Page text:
• Solo Exhibition
  • Vienna Secession
  • 2022

What The Owl Knows

The Otolith Group

What the Owl Knows

11/18/2022 – 2/5/2023

The Secession is pleased to present The Otolith Group's solo exhibition What the Owl Knows , featuring the artists' new directed cinematic work of the same title.

Starting points for the artists’ engagement with a reordering of the intertemporal relationships between past, present and future are often existing works by composers, producers, musicians, poets, theorists and painters. The approaches to sonic phenomena heard in the work of the likes of Julius Eastman, Codona, Drexciya, Etel Adnan, Una Marson, Denise Ferreira da Silva and Rabindranath Tagore suggest a range of artistic methods that explore power, mass and rethink the movement of images.

This process of listening across media allows Eshun and Sagar to seek out and engage in a sonic practice of image making that invites audiences to hear video as a choreography of images in motion. Such an approach seeks to move the audience to encounter the present as a historical experience projected from the horizon of an expectant future. In The Third Part of the Third Measure (2017), to name but one of several such works, The Otolith Group re-direct the temporal structure of the past by staging composer Julius Eastman's music from the perspective of a contemporary performance of one of his compositions - today listeners are confronted with a series of figures one being the militant figure of the gay guerrilla.

What the Owl Knows evolves from the longstanding friendship between painter and writer Lynette Yiadom-Boakye, Sagar and Eshun. The admiration that the three Londoners have for each other is a prerequisite for a work that seeks to honor the indirect elective affinities within, between and across media.

Traditional documentary formats and today's television, as well as contemporary museums and galleries, typically focus on the motives that drive the painter as a public figure to arrive at psychological insights.

In contrast, one could say that behind Eshun and Sagar's work lies a desire to thwart institutional demands for biographical explanations . This constant desire to thwart institutional demands for explication experiences a certain crescendo in What the Owl Knows : the work's underlying claim is to shift the biographical imperative that shapes the stories of cinema's encounter with painting .

Anyone who sees What the Owl Knows understands the extent to which The Otolith Group tries not to expose the work of painting and to protect the painter's presence from the exposure that the camera promises. The film aims to deconstruct the painterly work. It revels in what it doesn't reveal. The work dwells on details, dwells on fragments, and works through the negative endeavor of decomposing the layers that accumulate in the compositional process. It observes Yiadom-Boakye observing individual segments of a canvas whose total extent eludes us, contemplating her next move, weighing the heaviness of juxtaposed hues and attentively noticing the shifting balance of power of hues.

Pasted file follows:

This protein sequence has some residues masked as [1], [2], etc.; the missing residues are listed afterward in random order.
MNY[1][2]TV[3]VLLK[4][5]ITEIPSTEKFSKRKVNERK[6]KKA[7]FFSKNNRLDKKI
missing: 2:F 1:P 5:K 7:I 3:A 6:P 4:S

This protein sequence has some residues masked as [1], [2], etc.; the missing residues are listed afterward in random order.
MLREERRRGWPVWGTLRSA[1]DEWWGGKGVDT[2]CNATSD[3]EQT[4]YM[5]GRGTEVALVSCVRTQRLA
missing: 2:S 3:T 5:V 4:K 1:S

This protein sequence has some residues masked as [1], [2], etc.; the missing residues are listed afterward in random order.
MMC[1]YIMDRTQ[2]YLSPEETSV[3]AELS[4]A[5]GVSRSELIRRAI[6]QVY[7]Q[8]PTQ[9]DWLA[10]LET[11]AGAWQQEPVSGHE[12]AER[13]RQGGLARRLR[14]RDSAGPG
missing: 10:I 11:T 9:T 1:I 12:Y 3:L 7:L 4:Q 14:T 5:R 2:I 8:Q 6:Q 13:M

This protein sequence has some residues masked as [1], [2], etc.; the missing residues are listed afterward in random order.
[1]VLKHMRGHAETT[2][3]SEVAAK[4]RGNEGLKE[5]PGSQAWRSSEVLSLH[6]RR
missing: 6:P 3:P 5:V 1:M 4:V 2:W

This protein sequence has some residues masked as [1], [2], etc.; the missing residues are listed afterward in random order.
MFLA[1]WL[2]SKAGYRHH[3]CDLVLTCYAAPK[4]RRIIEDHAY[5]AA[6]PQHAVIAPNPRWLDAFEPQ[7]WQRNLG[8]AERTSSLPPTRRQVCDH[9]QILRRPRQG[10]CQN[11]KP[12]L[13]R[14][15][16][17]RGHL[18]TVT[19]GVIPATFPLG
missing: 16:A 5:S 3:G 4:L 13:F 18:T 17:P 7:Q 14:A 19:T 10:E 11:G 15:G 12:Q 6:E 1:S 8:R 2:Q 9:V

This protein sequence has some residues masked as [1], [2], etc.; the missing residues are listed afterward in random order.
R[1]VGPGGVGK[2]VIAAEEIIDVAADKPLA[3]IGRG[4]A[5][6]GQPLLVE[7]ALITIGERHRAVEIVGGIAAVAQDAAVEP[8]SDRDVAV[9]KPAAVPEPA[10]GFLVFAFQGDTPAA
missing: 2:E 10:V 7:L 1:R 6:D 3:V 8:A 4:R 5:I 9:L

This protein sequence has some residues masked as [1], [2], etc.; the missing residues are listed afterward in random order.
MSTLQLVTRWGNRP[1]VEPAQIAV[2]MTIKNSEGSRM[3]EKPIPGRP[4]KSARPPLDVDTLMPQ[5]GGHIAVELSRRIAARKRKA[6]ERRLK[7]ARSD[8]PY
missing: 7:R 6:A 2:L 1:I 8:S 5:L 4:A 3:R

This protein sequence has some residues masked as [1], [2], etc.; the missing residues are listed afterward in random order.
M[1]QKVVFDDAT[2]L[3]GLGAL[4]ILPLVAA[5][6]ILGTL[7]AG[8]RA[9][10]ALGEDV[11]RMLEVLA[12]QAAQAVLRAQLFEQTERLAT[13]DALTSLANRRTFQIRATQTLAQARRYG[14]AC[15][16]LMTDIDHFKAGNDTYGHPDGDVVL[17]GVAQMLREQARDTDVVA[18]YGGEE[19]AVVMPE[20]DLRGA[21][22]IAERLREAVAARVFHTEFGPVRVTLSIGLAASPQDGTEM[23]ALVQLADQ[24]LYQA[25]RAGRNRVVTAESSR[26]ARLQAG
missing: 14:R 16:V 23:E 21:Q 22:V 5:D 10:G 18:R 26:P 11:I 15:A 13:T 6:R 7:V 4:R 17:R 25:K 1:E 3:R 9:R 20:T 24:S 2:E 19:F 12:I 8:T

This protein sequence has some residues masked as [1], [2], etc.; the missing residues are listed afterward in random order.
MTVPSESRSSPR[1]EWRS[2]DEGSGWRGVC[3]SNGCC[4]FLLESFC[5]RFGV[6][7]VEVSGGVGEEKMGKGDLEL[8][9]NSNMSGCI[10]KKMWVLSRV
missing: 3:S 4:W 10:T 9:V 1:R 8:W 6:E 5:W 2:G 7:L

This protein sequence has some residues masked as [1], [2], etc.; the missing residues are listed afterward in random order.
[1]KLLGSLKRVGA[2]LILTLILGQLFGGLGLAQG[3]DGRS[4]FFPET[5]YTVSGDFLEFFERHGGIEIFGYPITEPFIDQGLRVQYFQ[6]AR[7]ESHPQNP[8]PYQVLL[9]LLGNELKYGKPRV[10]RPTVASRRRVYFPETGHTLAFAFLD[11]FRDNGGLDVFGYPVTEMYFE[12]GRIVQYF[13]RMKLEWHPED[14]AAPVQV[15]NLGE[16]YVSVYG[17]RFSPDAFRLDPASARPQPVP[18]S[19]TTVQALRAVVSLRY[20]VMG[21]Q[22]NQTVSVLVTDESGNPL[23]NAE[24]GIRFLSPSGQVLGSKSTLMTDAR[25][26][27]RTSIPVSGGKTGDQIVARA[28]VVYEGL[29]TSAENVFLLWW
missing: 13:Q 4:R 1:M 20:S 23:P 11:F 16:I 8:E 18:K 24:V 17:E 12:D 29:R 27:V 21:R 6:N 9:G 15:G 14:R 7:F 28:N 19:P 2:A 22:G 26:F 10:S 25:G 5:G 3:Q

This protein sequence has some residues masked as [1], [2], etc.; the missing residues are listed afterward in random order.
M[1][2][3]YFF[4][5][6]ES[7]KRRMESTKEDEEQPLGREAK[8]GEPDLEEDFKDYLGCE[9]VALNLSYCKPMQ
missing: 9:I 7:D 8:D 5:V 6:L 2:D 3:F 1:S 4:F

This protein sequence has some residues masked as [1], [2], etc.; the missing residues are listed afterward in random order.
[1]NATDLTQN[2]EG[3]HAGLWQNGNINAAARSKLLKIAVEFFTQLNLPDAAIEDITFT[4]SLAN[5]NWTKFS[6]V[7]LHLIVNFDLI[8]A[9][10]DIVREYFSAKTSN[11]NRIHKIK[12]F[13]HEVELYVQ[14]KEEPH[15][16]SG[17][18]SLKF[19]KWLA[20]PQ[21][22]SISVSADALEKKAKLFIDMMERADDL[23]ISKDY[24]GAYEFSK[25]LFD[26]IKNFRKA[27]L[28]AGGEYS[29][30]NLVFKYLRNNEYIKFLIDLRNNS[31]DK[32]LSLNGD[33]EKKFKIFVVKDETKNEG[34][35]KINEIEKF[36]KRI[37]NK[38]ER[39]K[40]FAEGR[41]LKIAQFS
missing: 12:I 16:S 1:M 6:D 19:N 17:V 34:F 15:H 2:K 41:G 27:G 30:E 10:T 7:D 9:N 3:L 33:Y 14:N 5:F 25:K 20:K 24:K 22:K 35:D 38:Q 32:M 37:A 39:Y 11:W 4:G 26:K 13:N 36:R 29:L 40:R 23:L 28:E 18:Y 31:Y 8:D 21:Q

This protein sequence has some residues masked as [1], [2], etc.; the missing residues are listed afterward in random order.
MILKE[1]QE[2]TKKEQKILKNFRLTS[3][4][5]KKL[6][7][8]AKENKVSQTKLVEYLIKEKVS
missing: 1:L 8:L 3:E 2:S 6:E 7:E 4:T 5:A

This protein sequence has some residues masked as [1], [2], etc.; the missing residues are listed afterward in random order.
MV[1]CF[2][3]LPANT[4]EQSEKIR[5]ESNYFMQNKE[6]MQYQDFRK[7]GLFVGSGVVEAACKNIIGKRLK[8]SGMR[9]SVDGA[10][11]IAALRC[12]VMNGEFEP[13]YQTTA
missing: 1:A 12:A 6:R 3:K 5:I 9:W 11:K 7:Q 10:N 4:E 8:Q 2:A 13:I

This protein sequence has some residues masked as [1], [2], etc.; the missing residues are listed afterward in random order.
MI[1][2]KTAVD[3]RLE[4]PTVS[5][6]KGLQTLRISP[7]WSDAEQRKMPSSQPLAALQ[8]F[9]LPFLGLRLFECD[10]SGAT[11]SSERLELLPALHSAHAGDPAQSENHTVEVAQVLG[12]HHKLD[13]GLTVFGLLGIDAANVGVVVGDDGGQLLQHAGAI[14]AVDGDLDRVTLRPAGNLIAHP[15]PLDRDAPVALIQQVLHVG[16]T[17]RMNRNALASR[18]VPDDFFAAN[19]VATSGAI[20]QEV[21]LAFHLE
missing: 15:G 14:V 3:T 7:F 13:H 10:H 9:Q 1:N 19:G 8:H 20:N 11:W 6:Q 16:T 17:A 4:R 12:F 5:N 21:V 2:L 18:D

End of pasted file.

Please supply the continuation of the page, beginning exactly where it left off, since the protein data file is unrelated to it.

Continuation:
What the Owl Knows is inspired by the desire to shift the focus away from the painter as the object of attention and towards the quality of attention that the painter gives to the colour. What the Owl Knows strives for a poetics of recursion, in which the viewer takes care as the digital video takes care, like a painter takes care of what she paints.

Attention to the recursive rings in duet with a series of scenes in which Yiadom-Boakye appears as an isolated figure, silhouetted in the sodium light of streetlamps, unobligated to the camera, she walks in familiar parks, housing estates, in the quiet memory worlds of a London cityscape. As Yiadom-Boakye reads from her poems, each rearranged for and through the video, the constrained economy of introspective expressionism increasingly determines the staging.

Overriding documentary cinema's call for explanations, opens up an abyss of meaning that allows for a heightened state of intuition and suggestion through video's recourse to the deviant drama of poetic language. Oscillating between the intimacy of the interior of the studio and the drama of the outdoor scenes takes on the structure of a feeling whose interplay refers to the power of gathering in the medium of video. In the encounter between painting and poetry, the movement of the video from day to night transfers Yiadom-Boakye's nocturnal thoughts from the light to the dark and back. To listen to the light of night is to hear the night of the day. It is to sense the ceremony of the medium of video, which convenes a meeting between the immortality of painting, the dead of poetry and the life of the voice.

The Otolith Group's attention to shifting expectations is palpable in the vivid allegory that appears at the center of What the Owl Knows . Inspired by Eshun and Sagar's reading of Yiadom-Boakye's text Plans of the Night , the animated fable between an owl and a dove sees the dove as an engineer of her own descent, falling into her own trap.

Text by The Otolith Group

The Otolith Group

What the Owl Knows, 2022

HD video, color, sound

projection screen, seating furniture

55 minutes 7 seconds

Commissioned by the Secession, Vienna Co-produced by the Cooper Gallery, Duncan of Jordanstone College of Art and Design, University of Dundee

Still / What The Owl Knows (2022)
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